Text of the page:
Credit card companies earn their money in three main ways. They collect merchant fees every time you swipe a card. They also collect interest on your balance. Finally, they make money off the penalties they hit you with if you miss a payment or go over your credit limit.
To get more money out of people, companies could take advantage of consumers who don’t fully understand the system of penalties and interest rates. Banks could encourage borrowing by lowering the interest rate, at least temporarily. They would recoup their money, and then some, from the penalty fees after borrowers inevitably run afoul of the rules.
This strategy only works, though, with people who are sloppy with their finances. Savvier customers are careful to pay on time and never blow their credit limits. Because they are less likely to make financial mistakes, educated people are offered more straightforward deals from credit card companies. No teaser interest rates for this crowd, but also smaller late fees and other penalties because sophisticated customers are turned off by those shenanigans.
“It sounds almost Machiavellian,” Schoar says of the two different schemes, “but the thing to keep in mind is that it's not in the interest of a lender to kind of confuse the customers too much. If somebody becomes unable to repay, then they become a problem.”
Ru and Schoar had over a decade of data on credit card offers all over the country, so they were able to detect companies navigating a delicate balance between cards that encouraged people to spend and cards that encouraged people to spend themselves into ruin.
The economists noticed that in states that suddenly increased their unemployment insurance benefits, credit card offers were more likely to become riskier — to have zero introductory APRs and higher late fees. Ru and Schoar believe that this is because the extra government benefits reduced the chance that customers would dig themselves into a hole they couldn’t get out of. So companies were more comfortable pushing the envelope with enticing terms.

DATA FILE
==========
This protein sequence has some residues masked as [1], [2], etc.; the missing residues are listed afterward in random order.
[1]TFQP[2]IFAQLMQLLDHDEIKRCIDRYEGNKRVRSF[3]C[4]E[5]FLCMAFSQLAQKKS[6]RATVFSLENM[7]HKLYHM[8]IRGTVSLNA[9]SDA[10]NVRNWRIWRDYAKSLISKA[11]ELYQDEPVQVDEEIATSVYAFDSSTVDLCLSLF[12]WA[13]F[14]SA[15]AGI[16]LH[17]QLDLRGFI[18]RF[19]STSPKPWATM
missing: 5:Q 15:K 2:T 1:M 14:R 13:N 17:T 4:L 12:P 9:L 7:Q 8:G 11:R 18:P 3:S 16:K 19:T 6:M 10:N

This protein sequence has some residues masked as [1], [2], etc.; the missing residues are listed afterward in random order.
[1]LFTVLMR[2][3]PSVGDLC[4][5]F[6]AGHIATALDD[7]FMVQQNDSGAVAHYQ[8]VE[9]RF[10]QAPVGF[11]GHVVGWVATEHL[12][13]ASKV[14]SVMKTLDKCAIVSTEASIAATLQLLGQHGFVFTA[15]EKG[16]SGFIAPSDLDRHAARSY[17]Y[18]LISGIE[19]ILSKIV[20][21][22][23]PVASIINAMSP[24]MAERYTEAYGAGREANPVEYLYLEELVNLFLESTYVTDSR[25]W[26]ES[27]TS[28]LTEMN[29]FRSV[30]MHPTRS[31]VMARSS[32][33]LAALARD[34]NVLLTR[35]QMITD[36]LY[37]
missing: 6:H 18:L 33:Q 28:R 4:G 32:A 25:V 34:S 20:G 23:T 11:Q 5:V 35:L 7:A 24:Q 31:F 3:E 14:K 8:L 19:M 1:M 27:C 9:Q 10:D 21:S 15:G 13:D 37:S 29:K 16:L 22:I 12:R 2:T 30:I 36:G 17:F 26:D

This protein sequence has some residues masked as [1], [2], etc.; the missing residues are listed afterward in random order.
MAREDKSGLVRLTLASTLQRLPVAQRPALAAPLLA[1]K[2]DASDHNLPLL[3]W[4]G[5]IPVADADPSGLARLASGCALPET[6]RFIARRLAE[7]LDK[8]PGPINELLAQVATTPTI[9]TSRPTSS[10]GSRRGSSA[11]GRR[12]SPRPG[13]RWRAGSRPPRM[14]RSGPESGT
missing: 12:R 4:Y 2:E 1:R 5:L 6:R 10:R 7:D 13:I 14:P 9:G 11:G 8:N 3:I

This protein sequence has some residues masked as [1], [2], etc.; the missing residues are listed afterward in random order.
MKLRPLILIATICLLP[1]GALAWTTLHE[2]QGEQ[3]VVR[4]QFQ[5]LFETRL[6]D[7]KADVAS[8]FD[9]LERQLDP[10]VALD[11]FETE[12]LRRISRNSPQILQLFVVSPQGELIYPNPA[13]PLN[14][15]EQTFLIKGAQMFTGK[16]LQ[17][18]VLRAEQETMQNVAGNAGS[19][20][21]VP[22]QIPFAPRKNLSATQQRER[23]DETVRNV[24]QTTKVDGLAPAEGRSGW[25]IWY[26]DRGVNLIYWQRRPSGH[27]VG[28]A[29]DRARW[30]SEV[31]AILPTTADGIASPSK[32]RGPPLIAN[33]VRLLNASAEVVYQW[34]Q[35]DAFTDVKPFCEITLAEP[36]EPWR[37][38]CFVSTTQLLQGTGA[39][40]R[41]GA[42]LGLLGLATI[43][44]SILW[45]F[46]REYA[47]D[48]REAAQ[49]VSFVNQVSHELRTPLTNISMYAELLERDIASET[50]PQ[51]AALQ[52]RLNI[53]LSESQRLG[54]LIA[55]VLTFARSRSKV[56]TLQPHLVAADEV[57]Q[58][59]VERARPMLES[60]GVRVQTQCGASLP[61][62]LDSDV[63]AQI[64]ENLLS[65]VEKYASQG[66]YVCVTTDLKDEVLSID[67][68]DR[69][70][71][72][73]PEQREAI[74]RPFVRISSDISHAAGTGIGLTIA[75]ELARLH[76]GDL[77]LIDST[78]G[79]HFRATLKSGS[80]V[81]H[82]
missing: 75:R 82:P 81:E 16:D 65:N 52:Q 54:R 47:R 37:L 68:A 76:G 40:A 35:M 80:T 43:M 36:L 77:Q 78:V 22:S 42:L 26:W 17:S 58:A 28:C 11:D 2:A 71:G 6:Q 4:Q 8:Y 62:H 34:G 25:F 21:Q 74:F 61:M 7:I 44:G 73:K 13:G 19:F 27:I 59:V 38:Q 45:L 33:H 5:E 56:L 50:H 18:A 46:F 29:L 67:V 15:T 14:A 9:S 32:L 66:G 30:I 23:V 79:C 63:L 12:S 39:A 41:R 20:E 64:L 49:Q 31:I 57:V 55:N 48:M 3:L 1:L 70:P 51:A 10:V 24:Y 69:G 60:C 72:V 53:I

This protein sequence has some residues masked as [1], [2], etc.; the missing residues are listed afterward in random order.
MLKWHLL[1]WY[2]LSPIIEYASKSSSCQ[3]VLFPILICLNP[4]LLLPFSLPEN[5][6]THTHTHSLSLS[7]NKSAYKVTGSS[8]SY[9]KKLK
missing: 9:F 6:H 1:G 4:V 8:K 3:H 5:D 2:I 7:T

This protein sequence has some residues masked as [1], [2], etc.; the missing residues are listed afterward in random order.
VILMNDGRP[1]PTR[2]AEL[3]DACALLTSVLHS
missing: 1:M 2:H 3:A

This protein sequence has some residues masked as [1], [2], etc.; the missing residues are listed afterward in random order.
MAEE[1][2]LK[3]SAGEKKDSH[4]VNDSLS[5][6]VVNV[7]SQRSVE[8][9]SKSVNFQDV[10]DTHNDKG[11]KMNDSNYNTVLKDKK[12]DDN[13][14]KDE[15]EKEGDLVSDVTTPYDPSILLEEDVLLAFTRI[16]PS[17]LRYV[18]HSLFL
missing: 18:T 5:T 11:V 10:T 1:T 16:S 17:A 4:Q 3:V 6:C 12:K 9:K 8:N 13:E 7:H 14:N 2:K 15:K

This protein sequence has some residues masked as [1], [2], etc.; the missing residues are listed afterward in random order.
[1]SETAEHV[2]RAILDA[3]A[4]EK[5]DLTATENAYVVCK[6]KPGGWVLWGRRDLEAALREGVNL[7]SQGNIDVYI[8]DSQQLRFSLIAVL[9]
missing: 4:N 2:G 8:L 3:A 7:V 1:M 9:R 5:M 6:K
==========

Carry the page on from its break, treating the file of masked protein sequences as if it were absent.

Schoar emphasizes that the credit card market is not completely segregated. If you’re well-educated, you’ll still sometimes get offers with introductory APR rates. She says this is something of a test. “Often, credit card companies will send different types of offers to the same customer type to see which kind of offer you will respond to,” she says.
Will you pay attention to the late fees and other penalties? Or will you be distracted by the teaser interest rates?
In 2009, Congress passed the Card Act to curb excessive late fees and overlimit penalties, among other terms that legislators thought were predatory. Ru and Schoar’s data mostly cover the years before the law’s provisions kicked in, so their research describes a world that was harsher for people prone to making financial mistakes.
"It’s a portrait of what was," says Nessa Feddis, senior vice president at the American Bankers Association, an industry group. The industry, she says, has changed vastly since 2010. "Late fees are lower, because they’re capped. The overlimit fees are virtually gone. And, also, interest rates are higher upfront."
According to the Consumer Financial Protection Bureau, credit cards are now more likely to make their money on “upfront pricing” — regular interest rates and annual fees — instead of “backend pricing” — penalties and late charges. But as companies try to make up lost revenue, some have turned to new alternative fees. According to the CFPB, some of these features still seem to prey on the unsophisticated. Bank of America, for instance, was fined last year for selling "financial protection" plans in misleading ways to its credit card customers.
Despite these new concerns, the credit card industry used to be much more unforgiving toward the financially naive. There's more leniency nowadays. Everyone is treated a bit more like a rich person, instead of like a poor person.